Threats and arrests face Basra activists as they call for jobs, water and electricity
Protesters who have taken to the streets of Basra in recent weeks over unemployment, a lack of electricity and water and corruption have faced a fierce crackdown by security forces and shadowy extra-state actors.
The city is one of Iraq's most important governorates, with vast oil reserves providing the central driving force for the Iraqi economy.
However, after decades of under investment it desperately lacks the necessary infrastructure for a city of its size.
With a long, hot summer looming, protests began on 20 June, with hundreds of people calling for improved healthcare, insurance, clean water, electricity and jobs.
Perhaps fearing a repeat of last year's summer demonstrations - which saw the Iranian consulate and other government buildings torched and dozens of people killed over similar calls for basic services - the security services have cracked down quickly.
Ahmed Mehalhal, a protester in Basra, told Middle East Eye that he and others initiated a small demonstration on 29 June at Abdel Karim Qasim square in the city centre, leading people to a market to try and draw more supporters.
"Immediately, the Iraqi forces shot us with sound bombs and hit us with black rubber pipes," he said.
"After hours we returned home when the night came, Iraqi forces entered protesters' houses and arrested many protesters."
Mehalhal, 23, said that while he was away from his home at the protest, two Silverado pick-ups, a white Dodge Charger and GXR carrying 25 men wearing black, forced their way in to his property.
The men claimed to be from national security, but he said they did not show any identification. One was wearing "dishdasha" - a traditional long white robe - rather than official uniform.
"They took my father's fingerprints, and scared my mother," said Melhalhal. "One of them told my father that 'If not today, we will arrest your son tomorrow.'"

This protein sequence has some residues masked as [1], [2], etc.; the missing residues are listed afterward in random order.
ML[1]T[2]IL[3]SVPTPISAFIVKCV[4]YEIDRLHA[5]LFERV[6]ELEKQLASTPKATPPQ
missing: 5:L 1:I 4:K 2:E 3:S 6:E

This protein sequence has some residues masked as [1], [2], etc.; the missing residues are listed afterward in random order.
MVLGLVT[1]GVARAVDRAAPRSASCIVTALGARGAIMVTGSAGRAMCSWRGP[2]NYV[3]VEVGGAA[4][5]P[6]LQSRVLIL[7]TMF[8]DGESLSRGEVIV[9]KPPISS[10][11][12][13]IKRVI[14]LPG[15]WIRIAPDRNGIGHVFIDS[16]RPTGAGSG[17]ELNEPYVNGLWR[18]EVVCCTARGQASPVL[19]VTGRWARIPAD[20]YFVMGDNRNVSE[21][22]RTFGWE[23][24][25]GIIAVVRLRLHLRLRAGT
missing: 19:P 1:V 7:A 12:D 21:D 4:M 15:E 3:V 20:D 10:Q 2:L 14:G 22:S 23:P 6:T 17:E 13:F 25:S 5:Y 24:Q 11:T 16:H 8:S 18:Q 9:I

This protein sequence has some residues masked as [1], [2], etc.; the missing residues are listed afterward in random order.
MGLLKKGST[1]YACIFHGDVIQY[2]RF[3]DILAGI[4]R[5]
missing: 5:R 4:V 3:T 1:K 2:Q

He added that Major General Qassem Nazzal, the commander of Basra operations, called him twice and told him to "go to the nearest police station to give myself up".
"The only thing I have done is to demand my rights," Mehalhal said.
Along with the protesters, at least two journalists have also faced arrest.
On 1 July, reporter Najah Alabdy and her videographer, Salam Sami, both from the Iraqi satellite news channel Al-Sumaria, were arrested while covering the protests.
The two were released a few hours later, but a clear message had been sent by the local authorities to the protesters and the media.
This message was further emphasised on 3 July when Nazzal stated in a televised interview that his forces would arrest any journalist who covers the Basra protests.
Colonel Bassem Ghanem, the local police spokesperson, acknowledged to MEE that police officers were using many tactics - such as undercover officers - and new ways to enforce the law, but pointed out that the protesters arrested were not "authorised to protest, they have no permission to do so".
He added that the police had arrested some protesters for a few hours before releasing them. "Anyone protesting without permission we will take measures against," he said.
Ibrahim Al-Sarraj, the head of Iraqi Association for the Defence of Journalists' Rights, said it was "very wrong to harass journalists during the coverage of demonstrations," and he promised to file a case against Nazzal if he did not disavow his comments.
"The security services are supposed to provide full protection to journalists and facilitate their access to do their work," he said.
At a news conference last month, Basra's governor, Asaad al-Edani, described the protesters' demands as "unclear".